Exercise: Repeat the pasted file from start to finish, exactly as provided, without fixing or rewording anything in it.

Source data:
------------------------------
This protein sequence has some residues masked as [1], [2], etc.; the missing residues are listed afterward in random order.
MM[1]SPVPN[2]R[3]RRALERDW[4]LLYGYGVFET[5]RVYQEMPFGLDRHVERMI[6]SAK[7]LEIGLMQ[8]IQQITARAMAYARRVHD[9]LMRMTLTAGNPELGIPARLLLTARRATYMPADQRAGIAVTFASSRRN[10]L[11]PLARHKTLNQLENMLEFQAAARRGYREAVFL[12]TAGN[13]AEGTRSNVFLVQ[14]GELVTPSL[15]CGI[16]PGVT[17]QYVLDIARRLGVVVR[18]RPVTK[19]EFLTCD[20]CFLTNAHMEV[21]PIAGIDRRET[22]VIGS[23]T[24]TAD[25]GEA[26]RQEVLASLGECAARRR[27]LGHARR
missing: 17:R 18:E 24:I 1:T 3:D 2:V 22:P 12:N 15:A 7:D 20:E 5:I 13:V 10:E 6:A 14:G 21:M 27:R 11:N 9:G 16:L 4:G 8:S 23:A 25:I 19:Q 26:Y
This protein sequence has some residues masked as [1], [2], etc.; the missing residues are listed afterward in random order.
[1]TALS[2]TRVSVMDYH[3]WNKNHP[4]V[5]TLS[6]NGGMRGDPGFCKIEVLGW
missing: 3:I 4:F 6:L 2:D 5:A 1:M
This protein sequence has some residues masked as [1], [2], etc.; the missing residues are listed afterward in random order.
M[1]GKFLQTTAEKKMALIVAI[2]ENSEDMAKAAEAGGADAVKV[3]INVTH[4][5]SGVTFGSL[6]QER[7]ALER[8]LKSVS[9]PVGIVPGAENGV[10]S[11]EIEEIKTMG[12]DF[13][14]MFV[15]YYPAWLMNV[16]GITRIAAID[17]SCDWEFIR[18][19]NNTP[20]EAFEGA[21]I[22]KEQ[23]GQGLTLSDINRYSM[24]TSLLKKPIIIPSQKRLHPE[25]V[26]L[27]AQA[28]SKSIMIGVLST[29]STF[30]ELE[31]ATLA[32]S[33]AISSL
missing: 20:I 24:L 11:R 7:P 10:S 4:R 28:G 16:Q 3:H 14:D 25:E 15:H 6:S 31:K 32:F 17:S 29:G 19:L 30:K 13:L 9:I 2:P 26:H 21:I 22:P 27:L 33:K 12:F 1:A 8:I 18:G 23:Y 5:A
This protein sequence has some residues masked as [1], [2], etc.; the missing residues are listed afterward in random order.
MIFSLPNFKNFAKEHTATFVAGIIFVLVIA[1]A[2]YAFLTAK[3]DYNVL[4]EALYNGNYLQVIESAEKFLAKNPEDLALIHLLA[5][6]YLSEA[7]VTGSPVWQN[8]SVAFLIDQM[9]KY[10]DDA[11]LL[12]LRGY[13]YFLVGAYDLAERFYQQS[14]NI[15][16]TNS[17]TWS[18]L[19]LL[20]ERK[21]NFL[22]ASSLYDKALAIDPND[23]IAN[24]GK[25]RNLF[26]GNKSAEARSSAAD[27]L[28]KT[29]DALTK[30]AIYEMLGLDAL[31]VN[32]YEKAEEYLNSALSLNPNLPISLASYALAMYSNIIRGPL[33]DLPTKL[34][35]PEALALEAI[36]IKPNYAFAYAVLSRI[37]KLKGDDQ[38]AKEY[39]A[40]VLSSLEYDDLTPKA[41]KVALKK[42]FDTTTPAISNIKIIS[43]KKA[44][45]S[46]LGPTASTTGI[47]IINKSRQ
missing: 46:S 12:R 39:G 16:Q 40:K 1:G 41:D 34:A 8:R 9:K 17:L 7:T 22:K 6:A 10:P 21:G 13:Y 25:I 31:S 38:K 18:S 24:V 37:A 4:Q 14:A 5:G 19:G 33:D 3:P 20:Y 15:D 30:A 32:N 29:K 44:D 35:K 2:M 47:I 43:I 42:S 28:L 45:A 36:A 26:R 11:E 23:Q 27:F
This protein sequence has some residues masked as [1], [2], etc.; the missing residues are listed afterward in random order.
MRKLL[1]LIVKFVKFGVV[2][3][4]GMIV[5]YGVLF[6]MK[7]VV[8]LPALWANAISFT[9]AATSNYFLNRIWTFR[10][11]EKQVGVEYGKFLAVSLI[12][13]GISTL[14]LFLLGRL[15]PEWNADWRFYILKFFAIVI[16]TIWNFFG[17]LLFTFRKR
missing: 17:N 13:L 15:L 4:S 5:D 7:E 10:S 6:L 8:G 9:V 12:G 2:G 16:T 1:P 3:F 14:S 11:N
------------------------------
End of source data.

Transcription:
This protein sequence has some residues masked as [1], [2], etc.; the missing residues are listed afterward in random order.
MM[1]SPVPN[2]R[3]RRALERDW[4]LLYGYGVFET[5]RVYQEMPFGLDRHVERMI[6]SAK[7]LEIGLMQ[8]IQQITARAMAYARRVHD[9]LMRMTLTAGNPELGIPARLLLTARRATYMPADQRAGIAVTFASSRRN[10]L[11]PLARHKTLNQLENMLEFQAAARRGYREAVFL[12]TAGN[13]AEGTRSNVFLVQ[14]GELVTPSL[15]CGI[16]PGVT[17]QYVLDIARRLGVVVR[18]RPVTK[19]EFLTCD[20]CFLTNAHMEV[21]PIAGIDRRET[22]VIGS[23]T[24]TAD[25]GEA[26]RQEVLASLGECAARRR[27]LGHARR
missing: 17:R 18:E 24:I 1:T 3:D 2:V 22:P 12:N 15:A 7:D 20:E 5:I 13:V 10:E 6:A 14:G 21:M 27:R 11:N 9:G 16:L 4:G 8:S 23:A 25:I 19:Q 26:Y
This protein sequence has some residues masked as [1], [2], etc.; the missing residues are listed afterward in random order.
[1]TALS[2]TRVSVMDYH[3]WNKNHP[4]V[5]TLS[6]NGGMRGDPGFCKIEVLGW
missing: 3:I 4:F 6:L 2:D 5:A 1:M
This protein sequence has some residues masked as [1], [2], etc.; the missing residues are listed afterward in random order.
M[1]GKFLQTTAEKKMALIVAI[2]ENSEDMAKAAEAGGADAVKV[3]INVTH[4][5]SGVTFGSL[6]QER[7]ALER[8]LKSVS[9]PVGIVPGAENGV[10]S[11]EIEEIKTMG[12]DF[13][14]MFV[15]YYPAWLMNV[16]GITRIAAID[17]SCDWEFIR[18][19]NNTP[20]EAFEGA[21]I[22]KEQ[23]GQGLTLSDINRYSM[24]TSLLKKPIIIPSQKRLHPE[25]V[26]L[27]AQA[28]SKSIMIGVLST[29]STF[30]ELE[31]ATLA[32]S[33]AISSL
missing: 20:I 24:L 11:R 7:P 10:S 4:R 28:G 16:Q 3:H 14:D 25:E 15:H 6:S 31:K 32:F 17:S 29:G 19:L 30:K 13:L 9:I 2:P 26:H 21:I 22:P 27:L 33:K 12:F 1:A 8:I 18:G 23:Y 5:A
This protein sequence has some residues masked as [1], [2], etc.; the missing residues are listed afterward in random order.
MIFSLPNFKNFAKEHTATFVAGIIFVLVIA[1]A[2]YAFLTAK[3]DYNVL[4]EALYNGNYLQVIESAEKFLAKNPEDLALIHLLA[5][6]YLSEA[7]VTGSPVWQN[8]SVAFLIDQM[9]KY[10]DDA[11]LL[12]LRGY[13]YFLVGAYDLAERFYQQS[14]NI[15][16]TNS[17]TWS[18]L[19]LL[20]ERK[21]NFL[22]ASSLYDKALAIDPND[23]IAN[24]GK[25]RNLF[26]GNKSAEARSSAAD[27]L[28]KT[29]DALTK[30]AIYEMLGLDAL[31]VN[32]YEKAEEYLNSALSLNPNLPISLASYALAMYSNIIRGPL[33]DLPTKL[34][35]PEALALEAI[36]IKPNYAFAYAVLSRI[37]KLKGDDQ[38]AKEY[39]A[40]VLSSLEYDDLTPKA[41]KVALKK[42]FDTTTPAISNIKIIS[43]KKA[44][45]S[46]LGPTASTTGI[47]IINKSRQ
missing: 46:S 12:R 39:G 16:Q 40:K 1:G 41:D 34:A 8:R 9:K 17:L 7:T 22:K 6:A 10:P 21:G 13:Y 25:I 31:S 38:K 18:S 24:V 37:A 4:Q 14:A 5:G 19:G 33:D 3:P 20:Y 15:D 30:A 32:N 29:K 44:D 35:K 2:M 47:I 43:I 42:S 28:L 45:A 36:A 26:R 11:E 23:Q 27:F
This protein sequence has some residues masked as [1], [2], etc.; the missing residues are listed afterward in random order.
MRKLL[1]LIVKFVKFGVV[2][3][4]GMIV[5]YGVLF[6]MK[7]VV[8]LPALWANAISFT[9]AATSNYFLNRIWTFR[10][11]EKQVGVEYGKFLAVSLI[12][13]GISTL[14]LFLLGRL[15]PEWNADWRFYILKFFAIVI[16]TIWNFFG[17]LLFTFRKR
missing: 17:N 13:L 15:L 4:S 5:D 7:E 10:S 6:L 8:G 9:V 12:G 2:G 16:T 1:P 3:F 14:S 11:N